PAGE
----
Results 1 to 8 of 8

Thread: f(g(x))=g(f(x))

  1. #1
    Junior Member
    Joined
    Jan 2010
    Posts
    55

    f(g(x))=g(f(x))

    Is it possible and how to transform f(g(x))=g(f(x)) into f(x) = g^(-1)(x) . I saw that on f(g(x))=g(f(x)&#41 ; - Wolfram|Alpha
    Follow Math Help Forum on Facebook and Google+

  2. #2
    Newbie
    Joined
    Oct 2010
    Posts
    13
    Quote Originally Posted by Garas View Post
    Is it possible and how to transform f(g(x))=g(f(x)) into f(x) = g^(-1)(x) . I saw that on f(g(x))=g(f(x)&#41 ; - Wolfram|Alpha
    Actually what you posted is the definition of an inverse function. To find an inverse you swap the positions of x and y and solve for y.

    Ex) if f(x) = 6x+17
    then to find $\displaystyle f^{-1}(x)$ write y=6x+17

    swap x and y's placement x = 6y+17

    solve for y, $\displaystyle y = \frac{x-17}{6}$

    and so $\displaystyle f^{-1}(x) = \frac{x-17}{6}$

    You can check that the second function, that may be referred to as g(x), is an inverse to f(x) by seeing that g(f(x))=f(g(x)).

    Using the above example to see this (and calling [tex]f^{-1}(x) by the name g(x)):

    $\displaystyle f(g(x)) = 6(\frac{x-17}{6})+17$

    $\displaystyle f(g(x)) = x-17+17 = x$

    $\displaystyle g(f(x)) = \frac{(6x+17)-17}{6}$

    $\displaystyle g(f(x)) = \frac{6x}{6} = x$

    and so g(x) is indeed the inverse function of f(x)

    Now we can see that $\displaystyle f^{-1}(x) = g(x)$ just to show the reverse that would follow your question better:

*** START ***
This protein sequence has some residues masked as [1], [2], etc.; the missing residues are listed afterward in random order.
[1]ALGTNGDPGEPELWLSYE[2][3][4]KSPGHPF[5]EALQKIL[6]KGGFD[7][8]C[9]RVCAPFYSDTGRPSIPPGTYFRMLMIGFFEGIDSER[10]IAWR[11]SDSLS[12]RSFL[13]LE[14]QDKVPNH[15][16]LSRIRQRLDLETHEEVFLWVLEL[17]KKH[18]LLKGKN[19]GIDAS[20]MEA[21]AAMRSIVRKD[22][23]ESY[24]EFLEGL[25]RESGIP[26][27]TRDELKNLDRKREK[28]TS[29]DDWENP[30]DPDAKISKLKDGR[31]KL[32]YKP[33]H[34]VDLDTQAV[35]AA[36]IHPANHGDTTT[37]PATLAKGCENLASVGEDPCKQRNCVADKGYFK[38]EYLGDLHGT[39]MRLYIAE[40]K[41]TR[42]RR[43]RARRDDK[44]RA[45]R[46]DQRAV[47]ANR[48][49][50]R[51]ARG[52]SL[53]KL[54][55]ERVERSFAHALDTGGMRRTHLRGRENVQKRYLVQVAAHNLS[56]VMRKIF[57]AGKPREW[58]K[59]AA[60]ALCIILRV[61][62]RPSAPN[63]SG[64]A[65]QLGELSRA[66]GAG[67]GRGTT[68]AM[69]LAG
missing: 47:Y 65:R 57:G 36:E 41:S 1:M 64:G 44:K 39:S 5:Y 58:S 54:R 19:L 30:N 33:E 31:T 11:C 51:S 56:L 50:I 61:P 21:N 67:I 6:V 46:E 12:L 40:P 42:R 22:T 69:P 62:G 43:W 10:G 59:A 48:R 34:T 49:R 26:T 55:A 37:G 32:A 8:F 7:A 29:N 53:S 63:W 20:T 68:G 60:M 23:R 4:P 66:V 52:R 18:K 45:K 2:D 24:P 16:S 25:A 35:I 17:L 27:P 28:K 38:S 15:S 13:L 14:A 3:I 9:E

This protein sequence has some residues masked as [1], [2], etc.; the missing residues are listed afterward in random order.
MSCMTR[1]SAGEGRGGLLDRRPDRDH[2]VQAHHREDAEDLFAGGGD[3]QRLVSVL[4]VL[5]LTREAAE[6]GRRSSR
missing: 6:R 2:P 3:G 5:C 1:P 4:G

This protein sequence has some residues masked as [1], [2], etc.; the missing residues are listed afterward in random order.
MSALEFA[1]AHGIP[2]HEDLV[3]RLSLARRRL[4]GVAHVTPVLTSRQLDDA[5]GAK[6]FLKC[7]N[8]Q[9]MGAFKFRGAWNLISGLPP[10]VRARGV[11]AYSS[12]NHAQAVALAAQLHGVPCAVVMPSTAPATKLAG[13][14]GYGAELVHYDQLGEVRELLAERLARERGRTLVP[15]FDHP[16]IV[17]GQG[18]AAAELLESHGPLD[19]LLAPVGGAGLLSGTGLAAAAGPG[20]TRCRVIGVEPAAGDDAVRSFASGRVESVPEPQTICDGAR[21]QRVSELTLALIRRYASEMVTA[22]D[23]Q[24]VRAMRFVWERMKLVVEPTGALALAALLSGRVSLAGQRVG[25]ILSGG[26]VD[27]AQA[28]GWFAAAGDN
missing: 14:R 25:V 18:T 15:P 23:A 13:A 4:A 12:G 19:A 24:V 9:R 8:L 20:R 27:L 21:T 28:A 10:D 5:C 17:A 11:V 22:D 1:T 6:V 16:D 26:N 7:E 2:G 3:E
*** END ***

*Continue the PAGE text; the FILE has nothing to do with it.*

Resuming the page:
$\displaystyle g(x) = \frac{x-17}{6}$

    write $\displaystyle y = \frac{x-17}{6}$

    swap x and y placement $\displaystyle x = \frac{y-17}{6}$

    6x = y-17
    6x+17 = y

    $\displaystyle g^{-1}(x) = 6x+17 = f(x)$
    Follow Math Help Forum on Facebook and Google+

  3. #3
    MHF Contributor

    Joined
    Apr 2005
    Posts
    19,769
    Thanks
    3027
    From f(g(x))= g(f(x)), it does NOT follow that $\displaystyle f^{-1}(x)= g(x)$. For example, if f(x)= x+ 3 and g(x)= x+ 4, then f(g(x))= (x+4)+ 3= x+ 7= (x+3)+ 4= g(f(x)) but those surely are not inverse to one another.

    What is true is that if f(g(x))= g(f(x))= x then f and g are inverse functions to one another.
    Follow Math Help Forum on Facebook and Google+

  4. #4
    Junior Member
    Joined
    Jan 2010
    Posts
    55
    How to transform f(g(x))=g(f(x)) into f(x) = g^(-1)(x) without using examples?
    Follow Math Help Forum on Facebook and Google+

  5. #5
    MHF Contributor

    Joined
    Apr 2005
    Posts
    19,769
    Thanks
    3027
    I guess I'll have to say it a second time: you can't, it isn't true!

    As I said before, f(g(x))= g(f(x)) isn't enough. You need instead, f(g(x))= g(f(x))= x. From that, by taking $\displaystyle g^{-1}$ of both sides of g(f(x))= x, we get $\displaystyle g^{-1}(g(f(x))= f(x)= g^{-1}(x)$.
    Follow Math Help Forum on Facebook and Google+

  6. #6
    MHF Contributor
    Joined
    Oct 2009
    Posts
    5,577
    Thanks
    790
    Hmm, I think HallsofIvy showed that this is impossible.
    Follow Math Help Forum on Facebook and Google+

  7. #7
    Junior Member
    Joined
    Jan 2010
    Posts
    55
    OK, but how to solve this then:
    Element x(belongs to A) is a fixed point of function f: A → A if f(x)=x. S is a set of all fixed points of function f. If g: A→A and f(g(x))=g(f(x)) prove that g(S) ⊆ S.
    Follow Math Help Forum on Facebook and Google+

  8. #8
    MHF Contributor
    Joined
    Oct 2009
    Posts
    5,577
    Thanks
    790
    This is proved in the standard direct way. You need to show that for all x in S, g(x) is in S. Fix some x in S. What does it mean that g(x) is in S? By definition of S, this means that f(g(x)) = g(x). Now finish the proof.
    Follow Math Help Forum on Facebook and Google+

Search Tags


/mathhelpforum @mathhelpforum